Note: I understand the scanlines in the dotmask shader already "blow up" depending on their brightness, but this happens only within the confines of the existing fixed image height (i.e. bright lines extend into the dark scanlines), but it does not really enlarge the entire picture by 1, 2, or even 10%, like "bloom" on a real CRT would do. A proper test would be to see things like the "Credits 04" in metal slug for example to move slightly in and out to the bezel of your screen.

I have no idea of the work involved, but do you think "bloom" as mentioned above could work in a shader (or would look any good at all for that matter)? And if so, possibly be feasible to implement in the dotmask shader?

Last edited by Dr.Venom; 21 December 2018 at 18:56.
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Old 21 December 2018, 22:50   #35
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I have no idea of the work involved, but do you think "bloom" as mentioned above could work in a shader (or would look any good at all for that matter)? And if so, possibly be feasible to implement in the dotmask shader?
I think i found a good solution, main problem was hiding the overgrown image from showing, one wouldn't belive this crap.

I upgraded the previous preset, fixing the cgwg mask in the process too to defaults (had to be set manually before). The jittering isn't disturbing, it's quite bearable.

Thanks for a good explanation of the issue, therefore i could produce something.

Quote:
With the new setup, will you be going for a higher than 1080p resolution monitor? I'm still at 1080p myself, but I'm wondering how noticable the impact of higher resolution will be on CRT shader authenticity?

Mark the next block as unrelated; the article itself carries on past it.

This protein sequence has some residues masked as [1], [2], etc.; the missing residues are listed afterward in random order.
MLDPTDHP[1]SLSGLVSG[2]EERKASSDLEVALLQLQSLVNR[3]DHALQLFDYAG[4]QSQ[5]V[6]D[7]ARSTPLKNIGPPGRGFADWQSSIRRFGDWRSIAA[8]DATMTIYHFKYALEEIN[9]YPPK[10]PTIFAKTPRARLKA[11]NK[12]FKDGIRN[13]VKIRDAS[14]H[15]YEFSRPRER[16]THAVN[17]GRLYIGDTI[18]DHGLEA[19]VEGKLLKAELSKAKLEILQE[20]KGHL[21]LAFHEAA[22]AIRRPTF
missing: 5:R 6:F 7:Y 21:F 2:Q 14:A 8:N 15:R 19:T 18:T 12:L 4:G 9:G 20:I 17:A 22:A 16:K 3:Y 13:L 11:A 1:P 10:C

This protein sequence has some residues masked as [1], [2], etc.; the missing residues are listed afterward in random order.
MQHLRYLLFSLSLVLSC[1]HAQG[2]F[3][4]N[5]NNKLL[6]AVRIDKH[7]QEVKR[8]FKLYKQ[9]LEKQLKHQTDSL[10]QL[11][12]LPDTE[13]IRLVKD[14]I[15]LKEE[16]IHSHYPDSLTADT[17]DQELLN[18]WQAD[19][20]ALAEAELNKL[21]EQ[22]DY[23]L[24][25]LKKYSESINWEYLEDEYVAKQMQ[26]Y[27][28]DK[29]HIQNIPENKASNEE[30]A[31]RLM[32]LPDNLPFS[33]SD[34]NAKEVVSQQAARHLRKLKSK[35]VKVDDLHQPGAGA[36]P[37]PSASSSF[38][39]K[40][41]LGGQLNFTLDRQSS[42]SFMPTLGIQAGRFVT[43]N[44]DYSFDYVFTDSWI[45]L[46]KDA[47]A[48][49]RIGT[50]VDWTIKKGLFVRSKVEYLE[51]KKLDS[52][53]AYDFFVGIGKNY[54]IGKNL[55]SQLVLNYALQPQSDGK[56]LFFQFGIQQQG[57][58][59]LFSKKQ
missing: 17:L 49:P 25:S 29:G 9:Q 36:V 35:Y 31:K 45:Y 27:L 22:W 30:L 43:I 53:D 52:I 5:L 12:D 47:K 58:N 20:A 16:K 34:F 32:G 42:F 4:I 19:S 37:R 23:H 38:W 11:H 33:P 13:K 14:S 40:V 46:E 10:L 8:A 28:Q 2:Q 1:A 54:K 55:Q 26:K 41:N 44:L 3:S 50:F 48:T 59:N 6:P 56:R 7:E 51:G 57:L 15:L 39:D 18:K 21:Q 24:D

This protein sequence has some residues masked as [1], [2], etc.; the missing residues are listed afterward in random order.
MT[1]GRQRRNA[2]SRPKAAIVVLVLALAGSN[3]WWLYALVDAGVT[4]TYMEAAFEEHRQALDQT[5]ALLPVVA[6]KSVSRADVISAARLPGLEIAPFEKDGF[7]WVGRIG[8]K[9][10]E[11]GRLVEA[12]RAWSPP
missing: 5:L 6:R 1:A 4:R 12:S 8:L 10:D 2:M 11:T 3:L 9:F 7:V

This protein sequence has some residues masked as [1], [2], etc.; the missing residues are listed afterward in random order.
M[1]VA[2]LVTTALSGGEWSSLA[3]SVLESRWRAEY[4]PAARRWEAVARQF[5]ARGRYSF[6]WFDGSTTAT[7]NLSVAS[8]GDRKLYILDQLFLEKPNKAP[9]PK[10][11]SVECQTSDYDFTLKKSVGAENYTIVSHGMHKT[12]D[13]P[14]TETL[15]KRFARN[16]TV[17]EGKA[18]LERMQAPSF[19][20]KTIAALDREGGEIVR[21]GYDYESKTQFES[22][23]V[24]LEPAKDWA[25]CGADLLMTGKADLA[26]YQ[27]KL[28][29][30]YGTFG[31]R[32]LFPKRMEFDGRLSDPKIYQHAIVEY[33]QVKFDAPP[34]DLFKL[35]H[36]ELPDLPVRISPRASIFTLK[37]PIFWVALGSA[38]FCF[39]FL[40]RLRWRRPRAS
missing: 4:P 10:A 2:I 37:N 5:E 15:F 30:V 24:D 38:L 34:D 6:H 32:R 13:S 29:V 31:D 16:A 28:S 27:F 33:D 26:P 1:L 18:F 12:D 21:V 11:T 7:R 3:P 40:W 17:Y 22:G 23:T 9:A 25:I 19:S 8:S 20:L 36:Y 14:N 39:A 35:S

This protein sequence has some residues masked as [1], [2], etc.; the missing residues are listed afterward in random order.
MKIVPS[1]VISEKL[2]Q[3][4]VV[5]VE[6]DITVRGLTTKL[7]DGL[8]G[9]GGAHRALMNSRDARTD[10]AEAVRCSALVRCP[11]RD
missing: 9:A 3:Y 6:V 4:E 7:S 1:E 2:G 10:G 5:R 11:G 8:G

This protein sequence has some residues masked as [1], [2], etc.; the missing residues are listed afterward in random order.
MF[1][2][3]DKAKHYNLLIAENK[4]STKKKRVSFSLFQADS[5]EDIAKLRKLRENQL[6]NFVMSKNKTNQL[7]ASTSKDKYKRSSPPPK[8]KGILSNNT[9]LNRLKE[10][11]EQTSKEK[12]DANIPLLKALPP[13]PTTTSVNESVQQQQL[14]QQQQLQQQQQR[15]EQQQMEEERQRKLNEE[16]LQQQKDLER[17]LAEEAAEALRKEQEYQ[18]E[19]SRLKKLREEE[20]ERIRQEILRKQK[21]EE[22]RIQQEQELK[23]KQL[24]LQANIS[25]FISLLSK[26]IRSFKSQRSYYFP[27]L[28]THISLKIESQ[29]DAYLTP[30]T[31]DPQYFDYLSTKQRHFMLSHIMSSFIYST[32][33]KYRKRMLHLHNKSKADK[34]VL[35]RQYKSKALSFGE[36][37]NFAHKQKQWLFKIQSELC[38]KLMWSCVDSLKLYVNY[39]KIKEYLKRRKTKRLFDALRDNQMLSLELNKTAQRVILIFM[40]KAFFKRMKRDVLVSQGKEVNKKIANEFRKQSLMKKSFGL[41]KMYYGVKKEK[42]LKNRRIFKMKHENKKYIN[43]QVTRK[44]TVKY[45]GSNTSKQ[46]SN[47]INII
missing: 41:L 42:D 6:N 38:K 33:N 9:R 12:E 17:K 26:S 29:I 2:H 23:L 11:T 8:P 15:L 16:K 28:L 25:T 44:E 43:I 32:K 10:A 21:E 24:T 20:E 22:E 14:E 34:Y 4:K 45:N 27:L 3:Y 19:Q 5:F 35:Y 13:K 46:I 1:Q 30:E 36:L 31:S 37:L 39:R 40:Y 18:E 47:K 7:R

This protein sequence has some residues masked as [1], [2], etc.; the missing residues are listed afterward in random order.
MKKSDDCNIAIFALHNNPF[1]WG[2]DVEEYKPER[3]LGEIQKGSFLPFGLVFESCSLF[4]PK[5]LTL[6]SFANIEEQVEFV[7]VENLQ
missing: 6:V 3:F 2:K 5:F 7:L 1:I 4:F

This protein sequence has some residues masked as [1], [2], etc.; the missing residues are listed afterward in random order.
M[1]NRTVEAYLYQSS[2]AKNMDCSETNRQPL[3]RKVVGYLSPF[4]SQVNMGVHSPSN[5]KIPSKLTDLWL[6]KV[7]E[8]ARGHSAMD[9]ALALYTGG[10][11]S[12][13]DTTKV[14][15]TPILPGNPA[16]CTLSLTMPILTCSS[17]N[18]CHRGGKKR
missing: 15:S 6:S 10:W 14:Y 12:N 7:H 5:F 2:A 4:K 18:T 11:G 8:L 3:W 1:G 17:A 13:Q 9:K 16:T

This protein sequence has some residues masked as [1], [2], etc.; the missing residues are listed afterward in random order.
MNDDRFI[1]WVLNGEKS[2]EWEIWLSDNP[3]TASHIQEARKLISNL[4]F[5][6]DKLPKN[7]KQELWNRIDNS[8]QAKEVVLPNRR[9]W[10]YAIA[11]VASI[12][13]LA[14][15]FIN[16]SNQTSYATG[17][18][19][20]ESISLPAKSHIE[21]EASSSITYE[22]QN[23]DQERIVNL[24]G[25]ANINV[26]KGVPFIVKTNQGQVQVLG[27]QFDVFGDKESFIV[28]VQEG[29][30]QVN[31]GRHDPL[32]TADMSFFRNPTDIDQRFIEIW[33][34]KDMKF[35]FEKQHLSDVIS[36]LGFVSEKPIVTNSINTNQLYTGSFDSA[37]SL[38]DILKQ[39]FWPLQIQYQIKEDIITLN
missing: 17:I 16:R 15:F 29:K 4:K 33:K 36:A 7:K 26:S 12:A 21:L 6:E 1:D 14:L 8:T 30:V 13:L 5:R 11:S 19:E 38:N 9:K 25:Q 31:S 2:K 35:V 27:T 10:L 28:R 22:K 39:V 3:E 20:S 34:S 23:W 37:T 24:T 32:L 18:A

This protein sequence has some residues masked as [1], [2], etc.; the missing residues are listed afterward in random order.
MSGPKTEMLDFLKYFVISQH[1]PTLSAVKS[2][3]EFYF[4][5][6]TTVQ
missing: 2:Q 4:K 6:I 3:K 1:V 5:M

I don't like widescreen too much, although these 1440p solutions are popular, i'll be staying with 1080p 99%. PC games look good with decent AA with this resolution and i'm used to crt shaders too with this.

PS: Hope you like the shader.

Edit: More accurate and faster now.
Attached Files
File Type: zip crt-guest-dotmask-curvature-bloom-preset.zip (480 Bytes, 47 views)
File Type: zip crt-guest-nomask-curvature-bloom.zip (7.2 KB, 41 views)

Last edited by guest.r; 22 December 2018 at 13:55.
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Old 23 December 2018, 13:41   #36
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One word: Wonderful

The CRT I'm using to compare with is still in very good condition, and I found that Bloom value between 2 and 3% with "Avg. Luminance Step" between 1 - 5 gives a very accurate replication of the bloom on the real CRT. (For some reason 1,3 and 5 seem to work better than 2 and 4.)

While finetuning I noticed some interesting differences with different games, in the sense that mslugx is somewhat more lenient in the values you can choose to have it replicate the most prominent bloom fairly accurately, but with that more lenient setting (i.e. a higher luminance setting) it will "fail" with for example R-Type (Arcade).

In more detail: If you let R-Type run in demo mode and look at the score bar at the bottom, than on a real CRT this is very solid (no jittering) during the demo levels, apart from the occasional explosions or white flashing happening when some opponents get hit. Thus the score bar at the bottom is say for 90% of the time during demo mode not jittering at all. This can actually only be replicated - when bloom is at 2% or 3% - by having the Luminance factor at 1.

The good thing is that with that setting mslugx is also as good as spot on.